But TeslaTouch fixes the problem by using small electric impulses to change how the screen feels at different places. Touch one place; receive on sensation. Touch another; receive a different one. So, for example, the “home” keys could have a different sensation than other keys. And the space between keys could offer no sensation at all. Touch-typing problem solved!

Not surprisingly, there are numerous potential uses beyond more effectively emulating a keyboard. For example, objects on the screen could be made to “feel” heavier or lighter relative to others. For example, large files could “feel” heavier than smaller files. Very useful to know when you’re trying to download or transfer files over a connection. Or “rubbing” a folder might convey to you how “heavy” its contents are. Dragging and dropping items could be enhanced too: successfully dropping the item on the target could be felt as a “snap.” If you don’t feel the snap you know immediately you missed. Certainly you’re getting the visual feedback as well, but adding the tactile feedback creates a much more holistic feel to the interaction.

We’re already in the midst of an accelerating transition away from keyboards and mice to a more direct interaction with objects on the screen. TeslaTouch, if successful, could dramatically speed up that transition. If the iPad were equipped with TeslaTouch, I’d probably be on my way to the store right now.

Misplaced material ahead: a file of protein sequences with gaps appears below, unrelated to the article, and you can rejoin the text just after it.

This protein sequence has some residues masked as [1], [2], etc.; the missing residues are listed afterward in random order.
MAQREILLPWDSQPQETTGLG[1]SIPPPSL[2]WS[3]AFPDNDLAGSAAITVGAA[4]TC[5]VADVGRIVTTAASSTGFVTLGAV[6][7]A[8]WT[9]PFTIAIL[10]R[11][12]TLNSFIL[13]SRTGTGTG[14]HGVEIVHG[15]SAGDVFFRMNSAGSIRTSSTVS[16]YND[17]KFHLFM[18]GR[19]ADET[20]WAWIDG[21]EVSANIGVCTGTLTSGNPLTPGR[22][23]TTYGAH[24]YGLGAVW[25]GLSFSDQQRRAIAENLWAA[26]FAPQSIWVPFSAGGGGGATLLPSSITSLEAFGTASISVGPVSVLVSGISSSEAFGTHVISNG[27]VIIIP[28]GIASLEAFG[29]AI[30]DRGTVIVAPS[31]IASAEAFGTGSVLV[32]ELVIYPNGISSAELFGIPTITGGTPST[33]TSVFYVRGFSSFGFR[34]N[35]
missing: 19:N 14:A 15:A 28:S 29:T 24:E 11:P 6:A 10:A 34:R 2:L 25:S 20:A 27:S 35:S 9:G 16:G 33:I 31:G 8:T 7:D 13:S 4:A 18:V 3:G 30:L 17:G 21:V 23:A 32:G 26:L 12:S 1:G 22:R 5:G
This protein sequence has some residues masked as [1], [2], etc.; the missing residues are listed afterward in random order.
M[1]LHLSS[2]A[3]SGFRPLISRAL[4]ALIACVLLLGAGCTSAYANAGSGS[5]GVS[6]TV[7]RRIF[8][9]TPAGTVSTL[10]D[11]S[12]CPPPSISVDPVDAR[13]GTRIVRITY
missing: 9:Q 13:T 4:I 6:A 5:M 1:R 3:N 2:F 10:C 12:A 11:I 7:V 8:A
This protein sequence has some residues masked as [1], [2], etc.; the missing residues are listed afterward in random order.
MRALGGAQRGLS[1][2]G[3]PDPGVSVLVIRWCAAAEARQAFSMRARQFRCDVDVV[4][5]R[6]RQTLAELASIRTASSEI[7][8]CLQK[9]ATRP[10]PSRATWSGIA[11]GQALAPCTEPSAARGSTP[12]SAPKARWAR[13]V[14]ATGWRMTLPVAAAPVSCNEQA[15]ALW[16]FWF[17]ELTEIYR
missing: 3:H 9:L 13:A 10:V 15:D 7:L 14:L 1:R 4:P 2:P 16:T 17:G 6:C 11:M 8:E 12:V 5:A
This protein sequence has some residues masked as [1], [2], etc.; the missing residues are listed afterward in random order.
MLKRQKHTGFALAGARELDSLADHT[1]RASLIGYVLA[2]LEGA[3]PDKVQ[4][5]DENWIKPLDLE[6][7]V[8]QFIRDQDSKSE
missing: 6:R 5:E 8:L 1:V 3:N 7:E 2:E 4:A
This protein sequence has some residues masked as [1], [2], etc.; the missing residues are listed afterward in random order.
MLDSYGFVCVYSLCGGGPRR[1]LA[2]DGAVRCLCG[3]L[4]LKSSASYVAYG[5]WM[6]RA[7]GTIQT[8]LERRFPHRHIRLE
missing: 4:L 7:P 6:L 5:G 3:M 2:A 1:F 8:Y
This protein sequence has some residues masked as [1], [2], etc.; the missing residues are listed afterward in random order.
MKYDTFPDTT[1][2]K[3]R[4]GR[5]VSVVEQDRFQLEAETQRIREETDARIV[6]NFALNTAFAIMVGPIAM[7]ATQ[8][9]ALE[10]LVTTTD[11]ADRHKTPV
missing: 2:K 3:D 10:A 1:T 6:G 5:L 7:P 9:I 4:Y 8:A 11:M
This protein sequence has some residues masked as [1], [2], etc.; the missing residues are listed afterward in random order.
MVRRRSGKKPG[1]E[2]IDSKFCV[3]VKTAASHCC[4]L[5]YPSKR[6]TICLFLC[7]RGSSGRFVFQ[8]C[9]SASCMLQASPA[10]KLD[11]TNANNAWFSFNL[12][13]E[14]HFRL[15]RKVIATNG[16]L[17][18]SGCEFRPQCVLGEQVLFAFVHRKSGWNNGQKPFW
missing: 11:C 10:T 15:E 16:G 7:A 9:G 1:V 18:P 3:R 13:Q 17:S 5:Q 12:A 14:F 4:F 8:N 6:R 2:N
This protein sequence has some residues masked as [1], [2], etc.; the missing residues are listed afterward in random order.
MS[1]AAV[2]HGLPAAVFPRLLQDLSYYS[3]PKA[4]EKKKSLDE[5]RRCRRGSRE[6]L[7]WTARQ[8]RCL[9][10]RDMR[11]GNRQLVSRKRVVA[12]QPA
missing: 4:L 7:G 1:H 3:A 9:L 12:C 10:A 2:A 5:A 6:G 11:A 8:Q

Apple The iPad Dazzles - AZ Business Magazine Sept/Oct 2010

The iPad Dazzles, But Is It Worth $500?

It’s only been a few months since the iPad’s April debut, but Apple’s latest light-weight cordless gadget has — for most — lived up to its expectations. Sans keyboard and mouse, the iPad offers a versatile online experience through a 9.7-inch glossy touch screen. You can search the Web instantly, pull up maps that are clearer and crisper than a paper printout, listen to music, read endless amounts of books and magazines, and access many more apps with the touch of one button.